Criticising anti-Brexit figureheads like Maastricht Treaty enabler John Major and Iraq war architect Tony Blair, government adviser and agricultural businessman Michael Seals MBE has said farmers have nothing to fear over Brexit.
Writing in the Farmers Weekly, Seals — who is the chairman of the Animal Health and Welfare Board for England — notes the anti-democratic attitudes of pro-EU leaders like Tony Blair, before slamming the EU itself for seeking to punish Britain for voting against them.
Farmers: Brexit an Opportunity to Scrap Damaging EU Rules, Reinvigorate British Countryside https://t.co/ZHwim2SKU1
— Breitbart London (@BreitbartLondon) August 23, 2018
Casting a positive light on the leave vote — which has been often dominated in the agricultural sector in the past by a small number of agri-business owners who benefit enormously from the European Union’s Common Agricultural Policy (CAP) payments — Seals stated the great opportunities in selling more produce to the world outside of the EU, where demand growth can be higher.
In his opinion piece for Farmers Weekly, Seals wrote:
Since the referendum, I’ve seen Defra and its ministers taking every opportunity to get the views of all stakeholders as to how we may develop the sector. Within the department, ideas are being worked up. In my own area of animal health and welfare, we want to see our industry become the world leader.
There is so much we can do, freed from the shackles of the EU – from finding a new TB test to providing help to improve our productivity and competitiveness, and using R&D to improve our means of production.
To be honest, I’m not surprised at the apparent lack of progress in negotiating with the EU. It was ever thus. But at the end of March next year, we are leaving the EU. I hope we part as friends and neighbours, co-operating in trade, security and a myriad of other issues. I have no fear for the future of farming.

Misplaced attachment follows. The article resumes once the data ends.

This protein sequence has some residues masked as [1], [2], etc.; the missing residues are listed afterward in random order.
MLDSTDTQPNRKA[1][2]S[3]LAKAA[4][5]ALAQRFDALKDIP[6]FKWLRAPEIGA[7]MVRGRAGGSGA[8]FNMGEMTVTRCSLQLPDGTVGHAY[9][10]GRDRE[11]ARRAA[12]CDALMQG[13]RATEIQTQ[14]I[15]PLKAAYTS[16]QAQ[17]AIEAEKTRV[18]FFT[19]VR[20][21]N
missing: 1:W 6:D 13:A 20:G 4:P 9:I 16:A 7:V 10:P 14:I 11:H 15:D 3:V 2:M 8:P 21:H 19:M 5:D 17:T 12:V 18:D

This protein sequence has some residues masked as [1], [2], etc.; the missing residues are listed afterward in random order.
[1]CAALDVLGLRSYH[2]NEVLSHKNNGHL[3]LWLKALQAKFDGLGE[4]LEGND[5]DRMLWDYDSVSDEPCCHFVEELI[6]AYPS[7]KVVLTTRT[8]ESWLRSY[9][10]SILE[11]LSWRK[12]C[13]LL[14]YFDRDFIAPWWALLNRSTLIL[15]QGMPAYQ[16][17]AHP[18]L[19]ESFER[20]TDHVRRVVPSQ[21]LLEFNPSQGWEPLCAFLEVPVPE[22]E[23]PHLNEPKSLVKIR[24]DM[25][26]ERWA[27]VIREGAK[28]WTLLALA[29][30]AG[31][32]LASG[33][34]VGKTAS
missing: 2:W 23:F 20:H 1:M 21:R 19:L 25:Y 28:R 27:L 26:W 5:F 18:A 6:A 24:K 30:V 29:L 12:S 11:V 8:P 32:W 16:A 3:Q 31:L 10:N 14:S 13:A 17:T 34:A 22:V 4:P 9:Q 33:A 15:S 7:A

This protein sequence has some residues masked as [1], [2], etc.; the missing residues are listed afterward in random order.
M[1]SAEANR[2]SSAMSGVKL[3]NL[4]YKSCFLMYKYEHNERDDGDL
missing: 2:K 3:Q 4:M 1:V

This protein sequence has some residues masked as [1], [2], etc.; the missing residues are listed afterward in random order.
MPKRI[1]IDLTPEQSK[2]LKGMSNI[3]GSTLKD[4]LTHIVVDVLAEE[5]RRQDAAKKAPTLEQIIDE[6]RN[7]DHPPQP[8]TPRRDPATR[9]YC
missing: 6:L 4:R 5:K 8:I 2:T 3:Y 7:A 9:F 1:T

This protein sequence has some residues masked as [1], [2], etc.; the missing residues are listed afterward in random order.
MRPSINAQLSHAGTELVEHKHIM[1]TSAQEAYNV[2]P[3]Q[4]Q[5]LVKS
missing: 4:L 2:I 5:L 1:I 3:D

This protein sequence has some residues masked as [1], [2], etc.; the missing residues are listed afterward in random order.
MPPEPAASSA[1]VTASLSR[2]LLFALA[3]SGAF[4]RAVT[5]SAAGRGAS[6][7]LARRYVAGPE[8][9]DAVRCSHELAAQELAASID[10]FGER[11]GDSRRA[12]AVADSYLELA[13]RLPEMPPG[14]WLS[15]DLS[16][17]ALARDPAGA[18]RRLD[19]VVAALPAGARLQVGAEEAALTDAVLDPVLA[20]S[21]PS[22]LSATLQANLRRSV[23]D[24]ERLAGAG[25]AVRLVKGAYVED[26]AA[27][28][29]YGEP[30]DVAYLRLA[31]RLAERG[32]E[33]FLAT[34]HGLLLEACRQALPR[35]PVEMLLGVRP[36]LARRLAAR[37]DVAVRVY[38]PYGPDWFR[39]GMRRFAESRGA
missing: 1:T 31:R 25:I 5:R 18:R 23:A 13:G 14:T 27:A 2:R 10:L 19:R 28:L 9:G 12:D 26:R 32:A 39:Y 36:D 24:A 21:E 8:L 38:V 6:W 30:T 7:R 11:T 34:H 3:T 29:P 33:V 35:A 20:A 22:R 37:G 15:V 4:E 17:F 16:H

Breitbart London reported in August on the opportunities affording to Britain’s farming community by Brexit, with leave-supporting farmers on Exmoor launching a new plan for the area, to reinvigorate the countrywide after Britain leaves the bloc.
Articulating frustration with the European Union’s “inflexible” CAP subsidies which often reward farmers for bad behaviour including destroying natural features and harvesting at the wrong time of year, the group said the policy “disempowers farmers”. After Brexit, the British government has promised to replace the CAP with a new, British system — and the Exmoor group hope it will be geared to reward farmers for good behaviour, including maintaining historic features of the land, hedgerows, and conservation work as well as growing food.
Farage Leads ‘Furious’ Thames Fish-Flinging Protest at Parliament Against Brexit Deal https://t.co/td7LZbRF0z
— Breitbart London (@BreitbartLondon) March 21, 2018
Farmers are not the only part of British society that put food on the nation’s plate that is due to benefit from Brexit. A key campaigning group in the run-up to the 2016 referendum was Britain’s fishing communities, which have been among those suffering most under European Union rules. For years, British boats have been severely restricted in what catch they can land from British waters, while continental boats from EU nations took significantly more.
A government paper published in July found that EU boats landed around 760,000 tonnes of fish a year between 2012 and 2016, while UK boats landed only 90,000, thanks to EU rules.
After Brexit, the government has promised to retake control of Britain’s territorial waters, but doubt remains whether Theresa May’s questionable negotiations will actually see that ambition realised.